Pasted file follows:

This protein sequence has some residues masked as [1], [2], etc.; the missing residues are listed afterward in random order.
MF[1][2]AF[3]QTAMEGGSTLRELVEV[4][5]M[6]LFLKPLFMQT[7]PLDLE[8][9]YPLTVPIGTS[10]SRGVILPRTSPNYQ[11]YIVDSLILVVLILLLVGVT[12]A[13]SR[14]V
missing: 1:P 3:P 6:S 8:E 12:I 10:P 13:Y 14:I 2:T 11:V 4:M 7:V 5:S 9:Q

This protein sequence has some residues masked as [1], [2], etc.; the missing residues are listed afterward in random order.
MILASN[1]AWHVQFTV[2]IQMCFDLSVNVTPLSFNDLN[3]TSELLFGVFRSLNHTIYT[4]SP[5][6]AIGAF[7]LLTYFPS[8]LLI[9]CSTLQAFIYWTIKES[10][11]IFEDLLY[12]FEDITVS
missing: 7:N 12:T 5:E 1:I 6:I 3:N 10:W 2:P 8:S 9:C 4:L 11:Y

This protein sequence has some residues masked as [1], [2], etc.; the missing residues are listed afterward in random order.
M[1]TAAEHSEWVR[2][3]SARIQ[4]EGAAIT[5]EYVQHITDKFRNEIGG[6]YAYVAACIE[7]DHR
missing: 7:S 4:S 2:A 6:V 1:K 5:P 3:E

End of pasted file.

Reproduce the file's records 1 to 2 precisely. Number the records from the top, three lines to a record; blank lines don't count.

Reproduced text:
This protein sequence has some residues masked as [1], [2], etc.; the missing residues are listed afterward in random order.
MF[1][2]AF[3]QTAMEGGSTLRELVEV[4][5]M[6]LFLKPLFMQT[7]PLDLE[8][9]YPLTVPIGTS[10]SRGVILPRTSPNYQ[11]YIVDSLILVVLILLLVGVT[12]A[13]SR[14]V
missing: 1:P 3:P 6:S 8:E 12:I 10:P 13:Y 14:I 2:T 11:V 4:M 7:V 5:S 9:Q

This protein sequence has some residues masked as [1], [2], etc.; the missing residues are listed afterward in random order.
MILASN[1]AWHVQFTV[2]IQMCFDLSVNVTPLSFNDLN[3]TSELLFGVFRSLNHTIYT[4]SP[5][6]AIGAF[7]LLTYFPS[8]LLI[9]CSTLQAFIYWTIKES[10][11]IFEDLLY[12]FEDITVS
missing: 7:N 12:T 5:E 1:I 6:I 3:N 10:W 2:P 8:S 9:C 4:L 11:Y